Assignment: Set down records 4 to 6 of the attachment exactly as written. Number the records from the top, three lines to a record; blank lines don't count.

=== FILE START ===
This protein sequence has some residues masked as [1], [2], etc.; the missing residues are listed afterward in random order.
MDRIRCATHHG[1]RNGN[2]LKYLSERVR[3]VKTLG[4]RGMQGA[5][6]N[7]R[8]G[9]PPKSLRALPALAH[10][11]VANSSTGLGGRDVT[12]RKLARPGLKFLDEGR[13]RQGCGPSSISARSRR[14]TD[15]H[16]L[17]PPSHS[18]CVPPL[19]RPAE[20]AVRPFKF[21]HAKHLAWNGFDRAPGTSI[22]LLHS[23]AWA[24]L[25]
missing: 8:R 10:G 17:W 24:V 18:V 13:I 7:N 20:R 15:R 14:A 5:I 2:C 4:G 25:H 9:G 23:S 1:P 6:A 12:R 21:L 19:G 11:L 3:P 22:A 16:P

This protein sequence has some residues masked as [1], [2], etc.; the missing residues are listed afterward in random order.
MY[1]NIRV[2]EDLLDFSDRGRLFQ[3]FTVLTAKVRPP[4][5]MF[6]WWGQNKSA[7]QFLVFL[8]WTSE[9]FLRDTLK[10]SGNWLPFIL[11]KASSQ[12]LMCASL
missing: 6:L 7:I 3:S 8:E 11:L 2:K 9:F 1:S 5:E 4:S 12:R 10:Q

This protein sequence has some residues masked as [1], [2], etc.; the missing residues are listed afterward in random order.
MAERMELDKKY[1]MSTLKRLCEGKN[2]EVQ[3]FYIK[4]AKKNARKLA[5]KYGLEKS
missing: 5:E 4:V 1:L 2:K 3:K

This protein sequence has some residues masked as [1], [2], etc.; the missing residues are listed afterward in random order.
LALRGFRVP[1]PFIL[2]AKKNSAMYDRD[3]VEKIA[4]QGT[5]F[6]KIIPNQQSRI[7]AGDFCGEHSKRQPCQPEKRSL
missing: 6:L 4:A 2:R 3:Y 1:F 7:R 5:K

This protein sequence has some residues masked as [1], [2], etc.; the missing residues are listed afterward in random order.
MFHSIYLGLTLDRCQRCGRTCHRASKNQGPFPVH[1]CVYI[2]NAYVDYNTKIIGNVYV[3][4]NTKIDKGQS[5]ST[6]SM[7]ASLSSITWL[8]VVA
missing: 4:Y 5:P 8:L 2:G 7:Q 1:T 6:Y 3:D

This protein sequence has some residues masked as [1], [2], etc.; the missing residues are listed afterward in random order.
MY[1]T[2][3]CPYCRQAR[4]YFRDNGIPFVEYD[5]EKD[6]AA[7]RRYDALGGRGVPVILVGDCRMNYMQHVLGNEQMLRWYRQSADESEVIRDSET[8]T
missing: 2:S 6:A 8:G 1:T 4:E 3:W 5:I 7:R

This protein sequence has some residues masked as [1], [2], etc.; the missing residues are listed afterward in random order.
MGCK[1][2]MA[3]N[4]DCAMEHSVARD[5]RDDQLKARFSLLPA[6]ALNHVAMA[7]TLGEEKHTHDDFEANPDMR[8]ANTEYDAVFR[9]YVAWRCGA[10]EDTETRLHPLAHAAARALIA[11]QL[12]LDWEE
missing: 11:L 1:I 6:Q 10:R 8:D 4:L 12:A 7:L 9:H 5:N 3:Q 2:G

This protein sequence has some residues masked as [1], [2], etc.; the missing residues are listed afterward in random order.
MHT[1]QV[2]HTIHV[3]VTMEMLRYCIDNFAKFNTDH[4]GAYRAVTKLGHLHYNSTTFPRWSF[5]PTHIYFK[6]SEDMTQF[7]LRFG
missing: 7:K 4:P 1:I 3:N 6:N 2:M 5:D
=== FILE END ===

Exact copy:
This protein sequence has some residues masked as [1], [2], etc.; the missing residues are listed afterward in random order.
LALRGFRVP[1]PFIL[2]AKKNSAMYDRD[3]VEKIA[4]QGT[5]F[6]KIIPNQQSRI[7]AGDFCGEHSKRQPCQPEKRSL
missing: 6:L 4:A 2:R 3:Y 1:F 7:R 5:K

This protein sequence has some residues masked as [1], [2], etc.; the missing residues are listed afterward in random order.
MFHSIYLGLTLDRCQRCGRTCHRASKNQGPFPVH[1]CVYI[2]NAYVDYNTKIIGNVYV[3][4]NTKIDKGQS[5]ST[6]SM[7]ASLSSITWL[8]VVA
missing: 4:Y 5:P 8:L 2:G 7:Q 1:T 6:Y 3:D

This protein sequence has some residues masked as [1], [2], etc.; the missing residues are listed afterward in random order.
MY[1]T[2][3]CPYCRQAR[4]YFRDNGIPFVEYD[5]EKD[6]AA[7]RRYDALGGRGVPVILVGDCRMNYMQHVLGNEQMLRWYRQSADESEVIRDSET[8]T
missing: 2:S 6:A 8:G 1:T 4:E 3:W 5:I 7:R